dorsal intercalated segment instability

Dorsal intercalated segment instability (DISI) is a form of instability involving the wrist. It occurs mainly after the disruption of the scapholunate ligament and is more often encountered than volar intercalated segment instability (VISI).

Clinical presentation

  • radial or dorsal wrist pain, maximal on radial deviation and wrist extension
  • weakness and/or instability
  • clicking wrist
  • positive Watson test: during ulnar to radial deviation, pressure applied to the volar aspect of the scaphoid elicits an audible and/or palpable clunk (due to dorsal subluxation of the scaphoid with respect to the radius)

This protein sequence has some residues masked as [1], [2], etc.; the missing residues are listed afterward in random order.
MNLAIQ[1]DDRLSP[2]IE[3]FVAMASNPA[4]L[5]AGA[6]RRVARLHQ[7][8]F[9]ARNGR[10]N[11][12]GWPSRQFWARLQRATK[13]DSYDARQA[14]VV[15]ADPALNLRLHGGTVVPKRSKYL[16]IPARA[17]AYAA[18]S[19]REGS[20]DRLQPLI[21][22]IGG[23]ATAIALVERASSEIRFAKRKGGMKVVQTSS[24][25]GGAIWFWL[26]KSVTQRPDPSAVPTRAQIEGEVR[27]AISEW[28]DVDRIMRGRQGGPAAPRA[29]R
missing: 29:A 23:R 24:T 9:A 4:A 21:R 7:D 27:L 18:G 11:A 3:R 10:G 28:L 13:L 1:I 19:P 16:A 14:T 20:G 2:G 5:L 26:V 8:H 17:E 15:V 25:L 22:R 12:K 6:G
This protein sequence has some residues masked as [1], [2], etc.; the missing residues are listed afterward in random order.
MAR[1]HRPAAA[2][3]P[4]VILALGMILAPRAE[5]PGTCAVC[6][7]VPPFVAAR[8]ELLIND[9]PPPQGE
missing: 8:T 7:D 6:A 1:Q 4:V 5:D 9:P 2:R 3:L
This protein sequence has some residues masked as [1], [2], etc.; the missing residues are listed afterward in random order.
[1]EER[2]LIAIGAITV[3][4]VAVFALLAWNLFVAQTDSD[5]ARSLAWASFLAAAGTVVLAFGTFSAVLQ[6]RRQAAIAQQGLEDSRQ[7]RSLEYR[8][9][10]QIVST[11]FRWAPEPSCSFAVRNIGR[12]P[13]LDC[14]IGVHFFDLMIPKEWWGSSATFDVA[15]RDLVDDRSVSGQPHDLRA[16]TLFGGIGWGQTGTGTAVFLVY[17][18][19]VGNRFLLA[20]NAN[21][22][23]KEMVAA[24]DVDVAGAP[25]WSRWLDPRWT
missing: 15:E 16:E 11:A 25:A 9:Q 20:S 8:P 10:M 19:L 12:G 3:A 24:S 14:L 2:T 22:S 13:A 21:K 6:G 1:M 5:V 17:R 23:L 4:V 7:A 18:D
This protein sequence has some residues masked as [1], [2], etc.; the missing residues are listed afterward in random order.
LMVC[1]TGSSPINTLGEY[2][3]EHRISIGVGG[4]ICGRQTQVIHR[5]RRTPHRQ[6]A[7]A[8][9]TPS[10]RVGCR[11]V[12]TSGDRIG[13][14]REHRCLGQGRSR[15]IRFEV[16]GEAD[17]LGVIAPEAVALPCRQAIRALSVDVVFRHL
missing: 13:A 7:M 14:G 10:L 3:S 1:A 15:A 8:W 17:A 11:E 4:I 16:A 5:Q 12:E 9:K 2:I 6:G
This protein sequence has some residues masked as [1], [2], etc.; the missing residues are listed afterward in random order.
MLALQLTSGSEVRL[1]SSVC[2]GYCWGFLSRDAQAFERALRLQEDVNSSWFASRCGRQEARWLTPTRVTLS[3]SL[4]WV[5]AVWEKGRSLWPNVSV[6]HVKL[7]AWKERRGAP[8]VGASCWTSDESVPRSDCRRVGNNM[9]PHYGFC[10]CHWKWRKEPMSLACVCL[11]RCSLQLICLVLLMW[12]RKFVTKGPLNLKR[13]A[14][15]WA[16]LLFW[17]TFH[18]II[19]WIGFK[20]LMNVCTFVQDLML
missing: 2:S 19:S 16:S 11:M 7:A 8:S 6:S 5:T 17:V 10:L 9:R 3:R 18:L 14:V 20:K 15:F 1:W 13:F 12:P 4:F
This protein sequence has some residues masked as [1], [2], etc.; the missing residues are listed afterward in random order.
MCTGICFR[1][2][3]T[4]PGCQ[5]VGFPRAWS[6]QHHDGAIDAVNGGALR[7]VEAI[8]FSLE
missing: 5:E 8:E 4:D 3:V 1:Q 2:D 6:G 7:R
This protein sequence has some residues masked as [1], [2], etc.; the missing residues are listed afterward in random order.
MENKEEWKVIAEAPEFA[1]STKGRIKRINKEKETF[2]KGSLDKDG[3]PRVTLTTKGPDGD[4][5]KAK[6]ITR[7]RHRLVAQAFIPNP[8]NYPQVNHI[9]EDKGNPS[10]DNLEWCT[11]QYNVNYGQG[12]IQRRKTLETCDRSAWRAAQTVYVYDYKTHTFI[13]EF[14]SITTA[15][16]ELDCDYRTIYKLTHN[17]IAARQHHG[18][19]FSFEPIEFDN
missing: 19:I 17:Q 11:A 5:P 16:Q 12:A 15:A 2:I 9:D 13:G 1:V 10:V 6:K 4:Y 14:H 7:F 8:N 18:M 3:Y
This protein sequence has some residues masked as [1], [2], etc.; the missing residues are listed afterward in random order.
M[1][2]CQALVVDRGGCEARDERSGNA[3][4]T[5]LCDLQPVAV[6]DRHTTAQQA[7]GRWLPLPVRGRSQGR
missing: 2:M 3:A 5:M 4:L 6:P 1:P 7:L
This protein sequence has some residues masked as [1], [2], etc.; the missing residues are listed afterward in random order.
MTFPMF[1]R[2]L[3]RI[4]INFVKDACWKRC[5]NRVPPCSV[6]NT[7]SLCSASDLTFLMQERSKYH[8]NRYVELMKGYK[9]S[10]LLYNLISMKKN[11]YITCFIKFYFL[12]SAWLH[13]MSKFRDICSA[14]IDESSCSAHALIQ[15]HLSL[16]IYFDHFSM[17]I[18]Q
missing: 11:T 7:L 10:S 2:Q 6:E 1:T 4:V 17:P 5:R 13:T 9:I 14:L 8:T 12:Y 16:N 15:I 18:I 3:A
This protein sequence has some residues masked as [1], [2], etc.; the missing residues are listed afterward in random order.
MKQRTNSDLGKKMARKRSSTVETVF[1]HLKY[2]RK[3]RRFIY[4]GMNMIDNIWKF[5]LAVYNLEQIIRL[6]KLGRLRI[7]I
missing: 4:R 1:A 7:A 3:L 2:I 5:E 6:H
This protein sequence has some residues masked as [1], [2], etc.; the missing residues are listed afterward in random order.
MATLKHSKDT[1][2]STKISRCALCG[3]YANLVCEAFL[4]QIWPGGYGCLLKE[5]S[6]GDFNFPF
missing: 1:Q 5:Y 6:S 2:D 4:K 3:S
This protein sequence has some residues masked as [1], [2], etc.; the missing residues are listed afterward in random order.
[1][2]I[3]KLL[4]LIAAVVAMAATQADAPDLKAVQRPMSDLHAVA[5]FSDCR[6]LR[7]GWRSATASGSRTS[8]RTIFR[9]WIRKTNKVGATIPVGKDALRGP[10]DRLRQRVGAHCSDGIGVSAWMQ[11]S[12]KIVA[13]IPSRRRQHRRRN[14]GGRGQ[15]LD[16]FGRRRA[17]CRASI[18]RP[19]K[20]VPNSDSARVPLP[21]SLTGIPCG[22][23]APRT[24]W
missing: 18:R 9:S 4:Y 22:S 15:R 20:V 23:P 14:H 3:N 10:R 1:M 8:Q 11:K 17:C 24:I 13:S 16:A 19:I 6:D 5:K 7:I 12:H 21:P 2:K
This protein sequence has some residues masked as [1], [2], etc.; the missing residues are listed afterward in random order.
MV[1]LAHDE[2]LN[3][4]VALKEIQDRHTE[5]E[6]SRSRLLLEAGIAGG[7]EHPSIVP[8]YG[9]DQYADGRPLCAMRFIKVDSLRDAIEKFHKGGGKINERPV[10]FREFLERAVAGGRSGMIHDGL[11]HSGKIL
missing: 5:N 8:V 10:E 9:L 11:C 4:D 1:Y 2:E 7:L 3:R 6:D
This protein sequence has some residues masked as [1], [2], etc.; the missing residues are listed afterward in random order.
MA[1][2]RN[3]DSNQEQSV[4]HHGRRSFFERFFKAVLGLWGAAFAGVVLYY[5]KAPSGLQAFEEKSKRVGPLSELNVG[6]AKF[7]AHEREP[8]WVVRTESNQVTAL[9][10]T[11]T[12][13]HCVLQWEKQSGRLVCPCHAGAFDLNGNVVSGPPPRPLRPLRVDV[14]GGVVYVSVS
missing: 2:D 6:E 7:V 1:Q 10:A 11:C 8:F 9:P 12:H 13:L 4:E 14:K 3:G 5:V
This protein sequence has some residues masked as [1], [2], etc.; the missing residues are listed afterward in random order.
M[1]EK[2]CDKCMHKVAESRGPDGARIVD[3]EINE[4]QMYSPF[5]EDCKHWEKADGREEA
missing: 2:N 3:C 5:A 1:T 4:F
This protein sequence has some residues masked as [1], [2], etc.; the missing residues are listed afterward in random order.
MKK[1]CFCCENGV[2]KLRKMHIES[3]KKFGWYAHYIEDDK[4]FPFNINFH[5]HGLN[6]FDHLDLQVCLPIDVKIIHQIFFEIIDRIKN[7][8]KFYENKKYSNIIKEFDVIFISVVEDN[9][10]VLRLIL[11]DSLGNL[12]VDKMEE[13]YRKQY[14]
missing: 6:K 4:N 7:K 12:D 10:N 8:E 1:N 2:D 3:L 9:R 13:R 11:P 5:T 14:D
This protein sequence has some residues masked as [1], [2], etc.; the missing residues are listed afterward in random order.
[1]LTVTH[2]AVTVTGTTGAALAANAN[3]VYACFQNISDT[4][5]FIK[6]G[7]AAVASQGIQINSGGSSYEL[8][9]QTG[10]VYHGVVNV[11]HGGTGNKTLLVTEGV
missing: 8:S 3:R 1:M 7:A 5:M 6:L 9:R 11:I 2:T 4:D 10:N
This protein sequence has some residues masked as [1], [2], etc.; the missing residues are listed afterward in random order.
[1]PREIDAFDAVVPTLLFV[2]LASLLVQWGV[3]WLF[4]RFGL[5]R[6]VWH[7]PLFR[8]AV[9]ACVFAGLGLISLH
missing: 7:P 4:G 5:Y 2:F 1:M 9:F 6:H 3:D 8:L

Radiographic features

Fixed DISI deformity only occurs after combined injury of scapholunate ligament and other stabilizers of the scaphoid, namely radioscaphocapitate and scaphocapitate ligaments.

Plain radiograph

On an AP view, the normal trapezoidal configuration of the scaphoid may be lost and it may appear triangular.

On the lateral radiograph with the wrist in a neutral position, DISI typically demonstrates dorsal tilt of the lunate with both of the following present:


On sagittal CT, the same findings as on plain radiograph are seen.


On sagittal MRI , the same findings as on plain radiograph are seen. However, bone contusion, scaphoid avascular necrosis and scapholunate ligament injury are evaluated with more precision.

See also

Siehe auch:
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